Recently a group of conservationists, wind developers, Native American tribes, and state environmental officials sent a list of recommendations to the Secretary of the Interior on how best to avoid and minimize wind energy impacts on wildlife habitats. Now that new bills are emerging in Congress that address solar and wind generation on public lands, these recommendations can help sha
I don’t often turn to stand-up comics for insight on matters of national energy policy, but since all other attempts to stop the oil gushing in the Gulf of Mexico have failed, it probably wouldn’t hurt. I ran across a quote from Robin Williams the other day: “What is right is what’s left when you’ve done everything else wrong.” When it comes to developing the abundant wind and solar resources on America’s public lands, we need to take stock of how poorly we’ve done with other forms of energy.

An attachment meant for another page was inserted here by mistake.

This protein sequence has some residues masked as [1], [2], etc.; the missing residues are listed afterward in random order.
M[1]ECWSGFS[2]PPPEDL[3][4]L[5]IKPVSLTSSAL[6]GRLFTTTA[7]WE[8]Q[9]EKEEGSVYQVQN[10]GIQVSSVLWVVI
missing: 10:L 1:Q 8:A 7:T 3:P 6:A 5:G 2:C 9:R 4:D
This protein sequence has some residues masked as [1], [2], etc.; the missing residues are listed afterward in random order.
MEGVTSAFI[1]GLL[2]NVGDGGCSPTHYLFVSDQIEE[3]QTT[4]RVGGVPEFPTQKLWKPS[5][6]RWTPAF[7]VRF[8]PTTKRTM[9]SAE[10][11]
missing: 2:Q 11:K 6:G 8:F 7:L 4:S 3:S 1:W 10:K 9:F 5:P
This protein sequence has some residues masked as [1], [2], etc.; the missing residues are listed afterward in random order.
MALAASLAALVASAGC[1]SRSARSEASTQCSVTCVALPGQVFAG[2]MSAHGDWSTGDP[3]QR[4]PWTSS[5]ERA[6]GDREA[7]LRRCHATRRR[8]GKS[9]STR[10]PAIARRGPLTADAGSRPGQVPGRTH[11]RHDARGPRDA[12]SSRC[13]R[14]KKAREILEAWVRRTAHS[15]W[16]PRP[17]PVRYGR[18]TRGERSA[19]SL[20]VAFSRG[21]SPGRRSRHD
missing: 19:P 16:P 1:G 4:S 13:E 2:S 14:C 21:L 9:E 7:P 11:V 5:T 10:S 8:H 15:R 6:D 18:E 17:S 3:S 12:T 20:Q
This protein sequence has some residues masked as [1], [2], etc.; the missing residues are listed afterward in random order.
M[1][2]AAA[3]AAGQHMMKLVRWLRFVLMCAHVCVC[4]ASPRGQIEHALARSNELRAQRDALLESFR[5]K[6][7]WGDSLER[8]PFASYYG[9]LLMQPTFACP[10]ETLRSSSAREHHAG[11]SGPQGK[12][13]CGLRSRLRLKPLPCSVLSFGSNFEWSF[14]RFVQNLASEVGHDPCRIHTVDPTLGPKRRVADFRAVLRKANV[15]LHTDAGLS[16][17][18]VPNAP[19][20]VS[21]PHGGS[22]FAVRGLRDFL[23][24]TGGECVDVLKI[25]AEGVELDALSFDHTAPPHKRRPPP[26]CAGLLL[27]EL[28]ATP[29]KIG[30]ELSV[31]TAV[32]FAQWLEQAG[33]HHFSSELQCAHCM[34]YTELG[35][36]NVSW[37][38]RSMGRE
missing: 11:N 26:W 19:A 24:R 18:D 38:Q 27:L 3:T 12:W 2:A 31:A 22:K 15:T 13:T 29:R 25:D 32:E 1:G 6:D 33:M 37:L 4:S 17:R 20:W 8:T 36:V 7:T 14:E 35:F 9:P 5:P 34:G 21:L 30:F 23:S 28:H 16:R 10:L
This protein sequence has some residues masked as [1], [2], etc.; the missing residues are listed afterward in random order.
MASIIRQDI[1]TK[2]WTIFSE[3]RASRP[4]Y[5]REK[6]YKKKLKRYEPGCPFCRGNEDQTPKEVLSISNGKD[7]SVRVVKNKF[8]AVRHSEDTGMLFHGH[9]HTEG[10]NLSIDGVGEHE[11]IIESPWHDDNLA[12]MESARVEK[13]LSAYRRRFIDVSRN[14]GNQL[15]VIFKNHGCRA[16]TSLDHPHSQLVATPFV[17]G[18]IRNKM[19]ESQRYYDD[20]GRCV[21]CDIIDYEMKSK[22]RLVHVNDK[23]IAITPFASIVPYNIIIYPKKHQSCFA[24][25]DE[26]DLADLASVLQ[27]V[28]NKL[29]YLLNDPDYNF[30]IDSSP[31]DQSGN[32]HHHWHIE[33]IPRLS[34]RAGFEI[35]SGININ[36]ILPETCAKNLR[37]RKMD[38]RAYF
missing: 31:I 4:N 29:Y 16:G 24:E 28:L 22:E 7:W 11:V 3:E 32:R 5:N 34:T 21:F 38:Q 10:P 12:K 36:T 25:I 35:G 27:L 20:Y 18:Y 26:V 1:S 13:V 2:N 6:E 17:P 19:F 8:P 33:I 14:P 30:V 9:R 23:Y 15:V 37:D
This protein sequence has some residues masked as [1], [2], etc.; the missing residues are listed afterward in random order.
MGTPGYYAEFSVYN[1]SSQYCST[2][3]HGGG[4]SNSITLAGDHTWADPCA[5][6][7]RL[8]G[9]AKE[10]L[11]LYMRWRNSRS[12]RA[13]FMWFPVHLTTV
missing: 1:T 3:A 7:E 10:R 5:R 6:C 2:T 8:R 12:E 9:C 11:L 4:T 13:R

A new poll conducted for TheCLEAN.org and the Civil Society Institute (CSI) found strong majorities of Colorado residents want to see a big shift away from fossil fuels solutions to our energy challenges. Sixty-two percent said they want the new president to promote green energy, while 86 percent said they want limits on oil-shale subsidies and 76 percent want a moratorium on new coal-fired power plants.